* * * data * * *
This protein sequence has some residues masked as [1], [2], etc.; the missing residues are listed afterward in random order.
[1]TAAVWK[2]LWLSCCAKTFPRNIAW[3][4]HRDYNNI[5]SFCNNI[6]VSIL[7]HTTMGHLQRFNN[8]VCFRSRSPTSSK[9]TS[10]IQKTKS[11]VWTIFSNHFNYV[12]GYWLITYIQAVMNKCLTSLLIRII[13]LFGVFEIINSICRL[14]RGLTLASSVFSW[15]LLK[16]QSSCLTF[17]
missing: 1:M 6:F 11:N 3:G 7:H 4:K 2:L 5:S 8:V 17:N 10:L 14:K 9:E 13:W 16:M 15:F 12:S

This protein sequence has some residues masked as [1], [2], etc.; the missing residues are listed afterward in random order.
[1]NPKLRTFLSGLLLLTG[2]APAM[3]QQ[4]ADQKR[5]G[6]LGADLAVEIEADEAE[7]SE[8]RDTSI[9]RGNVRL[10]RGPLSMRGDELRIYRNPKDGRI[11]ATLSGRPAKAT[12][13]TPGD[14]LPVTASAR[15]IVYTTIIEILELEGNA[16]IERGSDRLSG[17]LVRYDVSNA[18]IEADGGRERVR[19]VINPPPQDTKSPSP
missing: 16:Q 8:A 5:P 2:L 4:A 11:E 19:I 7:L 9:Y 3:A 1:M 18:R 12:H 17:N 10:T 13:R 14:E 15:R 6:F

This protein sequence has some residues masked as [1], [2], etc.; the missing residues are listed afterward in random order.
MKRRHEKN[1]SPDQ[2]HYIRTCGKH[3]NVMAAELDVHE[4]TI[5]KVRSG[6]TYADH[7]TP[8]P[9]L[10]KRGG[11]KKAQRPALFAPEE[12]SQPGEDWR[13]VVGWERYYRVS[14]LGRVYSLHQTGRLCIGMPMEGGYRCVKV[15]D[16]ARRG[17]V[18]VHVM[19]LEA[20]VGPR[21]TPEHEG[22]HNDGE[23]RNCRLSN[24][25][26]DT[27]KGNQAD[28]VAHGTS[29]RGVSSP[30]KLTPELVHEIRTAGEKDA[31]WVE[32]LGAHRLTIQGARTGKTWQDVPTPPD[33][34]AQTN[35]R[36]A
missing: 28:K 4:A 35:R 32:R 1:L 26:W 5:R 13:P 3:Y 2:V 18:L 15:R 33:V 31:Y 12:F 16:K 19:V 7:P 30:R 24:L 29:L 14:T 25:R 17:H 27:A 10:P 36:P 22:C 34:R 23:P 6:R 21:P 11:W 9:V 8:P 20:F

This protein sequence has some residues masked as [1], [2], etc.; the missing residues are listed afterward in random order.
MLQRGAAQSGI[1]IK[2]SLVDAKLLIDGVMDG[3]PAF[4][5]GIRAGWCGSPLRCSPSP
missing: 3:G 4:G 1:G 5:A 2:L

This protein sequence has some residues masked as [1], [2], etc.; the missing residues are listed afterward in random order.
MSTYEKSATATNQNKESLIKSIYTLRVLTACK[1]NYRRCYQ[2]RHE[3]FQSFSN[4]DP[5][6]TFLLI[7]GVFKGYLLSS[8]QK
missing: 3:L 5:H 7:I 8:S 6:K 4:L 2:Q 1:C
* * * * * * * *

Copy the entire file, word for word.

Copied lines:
This protein sequence has some residues masked as [1], [2], etc.; the missing residues are listed afterward in random order.
[1]TAAVWK[2]LWLSCCAKTFPRNIAW[3][4]HRDYNNI[5]SFCNNI[6]VSIL[7]HTTMGHLQRFNN[8]VCFRSRSPTSSK[9]TS[10]IQKTKS[11]VWTIFSNHFNYV[12]GYWLITYIQAVMNKCLTSLLIRII[13]LFGVFEIINSICRL[14]RGLTLASSVFSW[15]LLK[16]QSSCLTF[17]
missing: 1:M 6:F 11:N 3:G 7:H 4:K 2:L 5:S 8:V 17:N 10:L 14:K 9:E 13:W 16:M 15:F 12:S

This protein sequence has some residues masked as [1], [2], etc.; the missing residues are listed afterward in random order.
[1]NPKLRTFLSGLLLLTG[2]APAM[3]QQ[4]ADQKR[5]G[6]LGADLAVEIEADEAE[7]SE[8]RDTSI[9]RGNVRL[10]RGPLSMRGDELRIYRNPKDGRI[11]ATLSGRPAKAT[12][13]TPGD[14]LPVTASAR[15]IVYTTIIEILELEGNA[16]IERGSDRLSG[17]LVRYDVSNA[18]IEADGGRERVR[19]VINPPPQDTKSPSP
missing: 16:Q 8:A 5:P 2:L 4:A 11:E 19:I 7:L 9:Y 3:A 1:M 18:R 12:H 17:N 10:T 13:R 14:E 15:R 6:F

This protein sequence has some residues masked as [1], [2], etc.; the missing residues are listed afterward in random order.
MKRRHEKN[1]SPDQ[2]HYIRTCGKH[3]NVMAAELDVHE[4]TI[5]KVRSG[6]TYADH[7]TP[8]P[9]L[10]KRGG[11]KKAQRPALFAPEE[12]SQPGEDWR[13]VVGWERYYRVS[14]LGRVYSLHQTGRLCIGMPMEGGYRCVKV[15]D[16]ARRG[17]V[18]VHVM[19]LEA[20]VGPR[21]TPEHEG[22]HNDGE[23]RNCRLSN[24][25][26]DT[27]KGNQAD[28]VAHGTS[29]RGVSSP[30]KLTPELVHEIRTAGEKDA[31]WVE[32]LGAHRLTIQGARTGKTWQDVPTPPD[33][34]AQTN[35]R[36]A
missing: 28:K 4:A 35:R 32:R 1:L 26:W 5:R 13:P 3:Y 2:V 18:L 15:R 33:V 31:Y 12:F 16:K 19:V 7:P 30:R 24:L 29:L 14:T 25:R 17:H 27:A 10:P 36:P 22:C 34:R 23:P 6:R 21:P 11:W 9:V 8:P 20:F

This protein sequence has some residues masked as [1], [2], etc.; the missing residues are listed afterward in random order.
MLQRGAAQSGI[1]IK[2]SLVDAKLLIDGVMDG[3]PAF[4][5]GIRAGWCGSPLRCSPSP
missing: 3:G 4:G 1:G 5:A 2:L

This protein sequence has some residues masked as [1], [2], etc.; the missing residues are listed afterward in random order.
MSTYEKSATATNQNKESLIKSIYTLRVLTACK[1]NYRRCYQ[2]RHE[3]FQSFSN[4]DP[5][6]TFLLI[7]GVFKGYLLSS[8]QK
missing: 3:L 5:H 7:I 8:S 6:K 4:L 2:Q 1:C